Casey Mulligan and a Trip to the Supply Side
|Friday, 05 October 2012 05:27|
Casey Mulligan takes another shot at explaining the downturn as a decision by millions of people to stay at home and collect government benefits (joining the 47 percent) rather than work, in response to the increased generosity of programs like unemployment insurance and food stamps under the Bush and Obama administration. I don't have time to deal with all the points that Mulligan raises, but it is worth focusing on one implication of his story.
Not everyone was in a position to gain from these benefits. For example, young workers just entering the labor force with no work history would not be eligible for unemployment insurance. Also, if they have no children they will probably not eligible for food stamps or other government benefits. In other words, this group of workers would not have seen any increased disincentive to work as a result of any changes in benefits over the last 5 years.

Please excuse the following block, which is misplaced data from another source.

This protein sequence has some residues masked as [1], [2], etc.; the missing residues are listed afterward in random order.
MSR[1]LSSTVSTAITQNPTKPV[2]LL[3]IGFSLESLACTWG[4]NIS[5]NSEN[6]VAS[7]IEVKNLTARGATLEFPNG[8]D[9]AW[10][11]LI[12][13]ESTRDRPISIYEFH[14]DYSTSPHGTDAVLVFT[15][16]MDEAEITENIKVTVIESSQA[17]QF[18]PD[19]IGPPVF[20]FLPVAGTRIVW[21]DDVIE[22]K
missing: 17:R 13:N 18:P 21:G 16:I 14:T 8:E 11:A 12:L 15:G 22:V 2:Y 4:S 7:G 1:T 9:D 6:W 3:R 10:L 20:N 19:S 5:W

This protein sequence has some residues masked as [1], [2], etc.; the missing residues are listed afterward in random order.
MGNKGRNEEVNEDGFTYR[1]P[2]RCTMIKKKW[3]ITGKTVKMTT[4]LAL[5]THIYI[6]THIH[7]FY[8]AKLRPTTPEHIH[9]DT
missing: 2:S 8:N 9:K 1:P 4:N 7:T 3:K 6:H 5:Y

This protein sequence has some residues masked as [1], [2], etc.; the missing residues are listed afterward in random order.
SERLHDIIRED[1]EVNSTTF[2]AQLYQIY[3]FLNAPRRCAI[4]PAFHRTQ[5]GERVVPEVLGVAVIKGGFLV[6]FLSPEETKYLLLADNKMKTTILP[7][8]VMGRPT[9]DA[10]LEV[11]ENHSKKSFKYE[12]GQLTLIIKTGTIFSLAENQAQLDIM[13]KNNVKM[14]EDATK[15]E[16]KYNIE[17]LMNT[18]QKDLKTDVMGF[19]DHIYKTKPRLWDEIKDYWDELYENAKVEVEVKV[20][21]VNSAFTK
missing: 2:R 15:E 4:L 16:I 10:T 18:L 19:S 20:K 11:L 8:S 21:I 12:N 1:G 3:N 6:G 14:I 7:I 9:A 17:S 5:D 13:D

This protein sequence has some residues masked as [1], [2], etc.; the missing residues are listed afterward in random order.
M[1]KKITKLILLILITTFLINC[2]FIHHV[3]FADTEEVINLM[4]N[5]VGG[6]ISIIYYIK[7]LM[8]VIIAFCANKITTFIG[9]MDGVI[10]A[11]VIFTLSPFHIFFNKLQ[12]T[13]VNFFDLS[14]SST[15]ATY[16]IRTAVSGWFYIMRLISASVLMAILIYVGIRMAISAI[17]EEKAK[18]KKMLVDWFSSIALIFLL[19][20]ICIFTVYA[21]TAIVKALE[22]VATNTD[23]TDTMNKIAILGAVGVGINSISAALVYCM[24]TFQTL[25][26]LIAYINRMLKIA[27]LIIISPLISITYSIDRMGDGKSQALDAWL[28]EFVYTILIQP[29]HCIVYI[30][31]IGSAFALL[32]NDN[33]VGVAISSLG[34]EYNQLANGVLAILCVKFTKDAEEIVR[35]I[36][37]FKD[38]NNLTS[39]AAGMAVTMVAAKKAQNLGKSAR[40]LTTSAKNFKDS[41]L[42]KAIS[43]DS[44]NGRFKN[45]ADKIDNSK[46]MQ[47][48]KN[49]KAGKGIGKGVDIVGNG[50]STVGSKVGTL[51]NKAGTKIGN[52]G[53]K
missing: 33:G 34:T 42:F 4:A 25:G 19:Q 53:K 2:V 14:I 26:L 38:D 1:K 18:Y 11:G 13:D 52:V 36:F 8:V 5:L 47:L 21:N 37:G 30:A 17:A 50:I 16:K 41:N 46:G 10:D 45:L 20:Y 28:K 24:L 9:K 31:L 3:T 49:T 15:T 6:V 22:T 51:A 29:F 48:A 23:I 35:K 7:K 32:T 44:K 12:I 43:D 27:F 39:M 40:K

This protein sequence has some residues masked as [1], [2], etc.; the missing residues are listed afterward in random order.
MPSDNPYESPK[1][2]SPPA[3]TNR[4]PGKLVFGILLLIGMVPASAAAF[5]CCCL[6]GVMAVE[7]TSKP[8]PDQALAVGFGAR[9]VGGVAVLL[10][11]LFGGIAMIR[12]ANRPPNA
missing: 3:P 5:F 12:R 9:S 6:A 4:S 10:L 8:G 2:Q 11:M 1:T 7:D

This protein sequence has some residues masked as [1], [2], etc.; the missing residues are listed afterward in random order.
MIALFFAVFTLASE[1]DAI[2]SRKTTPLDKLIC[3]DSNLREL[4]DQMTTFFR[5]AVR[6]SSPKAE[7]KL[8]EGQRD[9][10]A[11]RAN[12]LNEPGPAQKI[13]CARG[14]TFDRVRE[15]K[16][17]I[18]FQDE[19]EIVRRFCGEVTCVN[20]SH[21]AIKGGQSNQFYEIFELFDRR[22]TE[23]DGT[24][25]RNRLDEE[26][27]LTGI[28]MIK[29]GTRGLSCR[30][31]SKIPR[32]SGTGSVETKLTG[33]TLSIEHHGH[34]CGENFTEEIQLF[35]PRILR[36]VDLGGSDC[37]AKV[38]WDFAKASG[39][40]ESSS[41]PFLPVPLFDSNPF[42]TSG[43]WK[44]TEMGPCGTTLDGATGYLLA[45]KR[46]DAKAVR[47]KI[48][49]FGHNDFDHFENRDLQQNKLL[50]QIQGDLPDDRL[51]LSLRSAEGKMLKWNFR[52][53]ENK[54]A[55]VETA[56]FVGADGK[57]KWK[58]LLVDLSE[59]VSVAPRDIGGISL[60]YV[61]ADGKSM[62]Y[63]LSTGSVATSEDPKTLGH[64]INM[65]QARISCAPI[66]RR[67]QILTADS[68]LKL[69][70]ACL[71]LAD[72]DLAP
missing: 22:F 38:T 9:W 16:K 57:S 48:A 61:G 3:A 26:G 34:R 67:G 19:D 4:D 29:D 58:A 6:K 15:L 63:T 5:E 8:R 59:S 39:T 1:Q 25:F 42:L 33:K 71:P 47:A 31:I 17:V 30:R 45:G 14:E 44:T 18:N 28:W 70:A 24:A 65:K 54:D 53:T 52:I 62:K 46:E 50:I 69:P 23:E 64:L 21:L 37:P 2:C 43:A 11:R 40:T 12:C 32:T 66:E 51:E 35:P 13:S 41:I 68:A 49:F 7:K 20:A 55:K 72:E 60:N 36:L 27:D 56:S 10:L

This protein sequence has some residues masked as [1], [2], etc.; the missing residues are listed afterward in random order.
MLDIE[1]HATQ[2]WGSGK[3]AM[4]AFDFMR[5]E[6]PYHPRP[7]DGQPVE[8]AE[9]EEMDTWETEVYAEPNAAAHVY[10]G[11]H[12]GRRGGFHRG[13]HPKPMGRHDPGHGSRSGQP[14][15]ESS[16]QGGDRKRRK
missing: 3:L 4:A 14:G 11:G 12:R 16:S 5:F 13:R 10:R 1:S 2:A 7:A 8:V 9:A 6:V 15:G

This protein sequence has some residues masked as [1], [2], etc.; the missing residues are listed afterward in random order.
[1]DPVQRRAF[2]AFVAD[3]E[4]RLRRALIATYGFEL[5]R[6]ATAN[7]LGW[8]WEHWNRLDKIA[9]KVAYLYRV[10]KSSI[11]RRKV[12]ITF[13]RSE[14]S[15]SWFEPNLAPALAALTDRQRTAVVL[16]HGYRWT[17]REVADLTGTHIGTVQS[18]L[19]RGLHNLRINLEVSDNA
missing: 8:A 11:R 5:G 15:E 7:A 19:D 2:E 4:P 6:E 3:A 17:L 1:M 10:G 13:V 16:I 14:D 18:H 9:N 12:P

For these workers the increase in benefits for other workers would imply somewhat of a bonanza in Mulligan's world. It would effectively pull many of their competitors out of the labor force. Think of a situation where your employer just offered a very generous early retirement plan to everyone who had more seniority to you at your workplace. With these people out of the way, there will be great opportunities for promotions and pay increases.
The same would situation would exist if we believe Mulligan's supply-side theory. This should mean that workers who stay in the workforce have much lower unemployment rates that we would have otherwise expected (i.e. lower than their 2007 levels) and higher wages. I haven't looked closely at the data, but this doesn't seem to fit the facts. The sharpest rise in unemployment rates or fall in employment rates has been among the young workers who are likely not eligible for the benefits that have become more generous. (The minimum wage story won't help here, their employment rates have not risen as the its real value was eroded inflation.) In other words, this trip to the supply side again looks like a dead end.